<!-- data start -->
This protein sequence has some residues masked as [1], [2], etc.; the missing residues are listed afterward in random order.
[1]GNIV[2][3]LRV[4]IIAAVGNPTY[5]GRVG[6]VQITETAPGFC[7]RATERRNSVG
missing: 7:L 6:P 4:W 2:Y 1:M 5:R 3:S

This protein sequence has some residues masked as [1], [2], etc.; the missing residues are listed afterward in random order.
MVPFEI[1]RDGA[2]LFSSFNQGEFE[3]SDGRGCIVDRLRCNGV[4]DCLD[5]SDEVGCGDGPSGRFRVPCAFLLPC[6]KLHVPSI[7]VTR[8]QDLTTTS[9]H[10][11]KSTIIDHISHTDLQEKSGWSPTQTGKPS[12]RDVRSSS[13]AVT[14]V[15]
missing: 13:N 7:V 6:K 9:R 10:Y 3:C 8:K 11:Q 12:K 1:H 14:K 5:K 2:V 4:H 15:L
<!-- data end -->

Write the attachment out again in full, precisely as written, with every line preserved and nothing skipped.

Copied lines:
This protein sequence has some residues masked as [1], [2], etc.; the missing residues are listed afterward in random order.
[1]GNIV[2][3]LRV[4]IIAAVGNPTY[5]GRVG[6]VQITETAPGFC[7]RATERRNSVG
missing: 7:L 6:P 4:W 2:Y 1:M 5:R 3:S

This protein sequence has some residues masked as [1], [2], etc.; the missing residues are listed afterward in random order.
MVPFEI[1]RDGA[2]LFSSFNQGEFE[3]SDGRGCIVDRLRCNGV[4]DCLD[5]SDEVGCGDGPSGRFRVPCAFLLPC[6]KLHVPSI[7]VTR[8]QDLTTTS[9]H[10][11]KSTIIDHISHTDLQEKSGWSPTQTGKPS[12]RDVRSSS[13]AVT[14]V[15]
missing: 13:N 7:V 6:K 9:R 10:Y 3:C 8:K 11:Q 12:K 1:H 14:K 5:K 2:V 4:H 15:L